medicines for allergies such as cetirizine;
medicines for severe pain such as morphine.
In combination with these medicines Mirtazapine can increase the drowsiness caused by these
medicines.
medicines for infections: medicines for bacterial infections (such as erythromycin, medicines for
fungal infections (such as ketoconazole) and medicines for HIV/AIDS (such as HIV-protease
inhibitors) and drugs for stomach ulcers (such as cimetidine).
In combination with Mirtazapine these medicines can increase the amount of Mirtazapine in your
blood. Inform your doctor if you are using these medicines. It might be needed to lower the dose of
Mirtazapine, or when these medicines are stopped, to increase the dose of Mirtazapine again.
medicines for epilepsy such as carbamazepine and phenytoin;
medicines for tuberculosis such as rifampicin.
In combination with Mirtazapine these medicines can reduce the amount of Mirtazapine in your
blood. Inform your doctor if you are using these medicines. It might be needed to increase the dose
of Mirtazapine, or when these medicines are stopped to lower the dose of Mirtazapine again.
medicines to prevent blood clotting such as warfarin.
Mirtazapine can increase the effects of warfarin on the blood. Inform your doctor if you are using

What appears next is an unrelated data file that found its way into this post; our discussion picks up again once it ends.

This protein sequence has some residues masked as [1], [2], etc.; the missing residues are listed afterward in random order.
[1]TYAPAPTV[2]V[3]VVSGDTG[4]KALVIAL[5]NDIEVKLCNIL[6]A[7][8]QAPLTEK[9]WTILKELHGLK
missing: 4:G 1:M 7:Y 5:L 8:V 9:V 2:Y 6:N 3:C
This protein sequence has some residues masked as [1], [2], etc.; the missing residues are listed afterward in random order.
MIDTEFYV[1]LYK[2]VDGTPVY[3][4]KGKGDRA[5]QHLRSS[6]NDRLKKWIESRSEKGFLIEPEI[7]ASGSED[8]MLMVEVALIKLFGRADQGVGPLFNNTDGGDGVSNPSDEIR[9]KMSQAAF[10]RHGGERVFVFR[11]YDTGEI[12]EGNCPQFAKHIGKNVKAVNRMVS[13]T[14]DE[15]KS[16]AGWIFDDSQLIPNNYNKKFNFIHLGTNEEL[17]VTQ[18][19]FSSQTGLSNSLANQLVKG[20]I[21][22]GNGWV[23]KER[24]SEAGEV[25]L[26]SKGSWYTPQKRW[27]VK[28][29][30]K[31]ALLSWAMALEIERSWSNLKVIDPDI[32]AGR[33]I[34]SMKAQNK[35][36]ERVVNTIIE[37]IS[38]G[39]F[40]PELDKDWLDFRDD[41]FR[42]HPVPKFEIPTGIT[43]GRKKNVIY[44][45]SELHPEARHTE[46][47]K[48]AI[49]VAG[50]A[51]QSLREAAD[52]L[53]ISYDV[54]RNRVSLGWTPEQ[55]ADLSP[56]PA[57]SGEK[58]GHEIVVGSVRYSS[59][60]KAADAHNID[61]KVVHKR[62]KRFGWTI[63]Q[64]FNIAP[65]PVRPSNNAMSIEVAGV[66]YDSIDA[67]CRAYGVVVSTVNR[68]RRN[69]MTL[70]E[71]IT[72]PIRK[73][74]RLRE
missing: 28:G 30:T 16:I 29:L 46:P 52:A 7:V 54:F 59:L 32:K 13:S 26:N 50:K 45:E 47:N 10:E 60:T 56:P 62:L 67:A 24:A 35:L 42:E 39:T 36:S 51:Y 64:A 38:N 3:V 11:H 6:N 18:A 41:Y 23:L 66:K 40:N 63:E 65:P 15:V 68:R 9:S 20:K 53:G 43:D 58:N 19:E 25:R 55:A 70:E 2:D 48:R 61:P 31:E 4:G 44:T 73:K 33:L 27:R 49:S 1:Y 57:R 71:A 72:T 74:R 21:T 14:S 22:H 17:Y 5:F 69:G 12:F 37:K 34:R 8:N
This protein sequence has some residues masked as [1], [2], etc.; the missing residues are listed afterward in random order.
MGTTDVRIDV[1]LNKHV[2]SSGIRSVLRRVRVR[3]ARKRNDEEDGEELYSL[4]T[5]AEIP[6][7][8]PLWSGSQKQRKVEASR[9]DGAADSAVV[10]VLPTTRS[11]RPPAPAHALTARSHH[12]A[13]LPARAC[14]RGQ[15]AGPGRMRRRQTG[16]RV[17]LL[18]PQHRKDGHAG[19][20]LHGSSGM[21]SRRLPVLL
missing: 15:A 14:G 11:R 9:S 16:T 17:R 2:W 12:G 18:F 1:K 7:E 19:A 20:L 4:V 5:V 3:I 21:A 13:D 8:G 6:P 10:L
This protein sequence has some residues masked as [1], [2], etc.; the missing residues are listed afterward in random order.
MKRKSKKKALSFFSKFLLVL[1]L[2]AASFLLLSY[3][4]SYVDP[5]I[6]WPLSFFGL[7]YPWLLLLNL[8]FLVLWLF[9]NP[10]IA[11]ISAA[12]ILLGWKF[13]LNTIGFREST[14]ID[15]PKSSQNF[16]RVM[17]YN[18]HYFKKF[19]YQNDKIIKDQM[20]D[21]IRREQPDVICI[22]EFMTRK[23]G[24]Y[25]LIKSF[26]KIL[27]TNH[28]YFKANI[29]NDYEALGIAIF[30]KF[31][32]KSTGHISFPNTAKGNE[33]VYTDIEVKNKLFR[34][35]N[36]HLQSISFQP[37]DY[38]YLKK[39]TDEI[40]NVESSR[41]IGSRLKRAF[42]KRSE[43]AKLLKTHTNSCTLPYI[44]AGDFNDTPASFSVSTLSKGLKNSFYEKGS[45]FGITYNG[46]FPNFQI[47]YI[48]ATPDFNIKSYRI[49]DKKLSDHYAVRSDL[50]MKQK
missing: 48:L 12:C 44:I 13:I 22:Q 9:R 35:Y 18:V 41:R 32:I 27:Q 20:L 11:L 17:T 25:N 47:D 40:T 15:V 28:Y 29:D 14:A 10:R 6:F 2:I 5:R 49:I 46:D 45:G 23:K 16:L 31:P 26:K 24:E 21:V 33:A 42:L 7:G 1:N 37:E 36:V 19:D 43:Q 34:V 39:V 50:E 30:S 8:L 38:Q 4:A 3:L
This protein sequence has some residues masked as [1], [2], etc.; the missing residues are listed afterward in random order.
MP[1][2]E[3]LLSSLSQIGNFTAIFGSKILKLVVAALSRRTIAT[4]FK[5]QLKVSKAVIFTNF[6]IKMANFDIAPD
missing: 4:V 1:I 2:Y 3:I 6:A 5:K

this medicine. In case of combination it is advised that a doctor monitors your blood carefully.
medicines that may affect the heart’s rhythm such as certain antibiotics and some antipsychotics.

Mirtazapine with food and alcohol
You may get drowsy if you drink alcohol while you are taking Mirtazapine.
You are advised not to drink any alcohol.
You can take Mirtazapine with or without food.
Pregnancy and breast-feeding
If you are pregnant or breast-feeding, think you may be pregnant or are planning to have a baby, ask your
doctor or pharmacist for advice before taking this medicine.
Limited experience with Mirtazapine administration to pregnant women does not indicate an increased
risk. However, caution should be exercised when used during pregnancy.
If you use Mirtazapine until, or shortly before birth, your baby should be supervised for possible adverse
effects.
When taken during pregnancy, similar drugs (SSRIs) may increase the risk of a serious condition in
babies, called persistent pulmonary hypertension of the newborn (PPHN), making the baby breathe faster
and appear bluish. These symptoms usually begin during the first 24 hours after the baby is born. If this
happens to your baby you should contact your midwife and/or doctor immediately.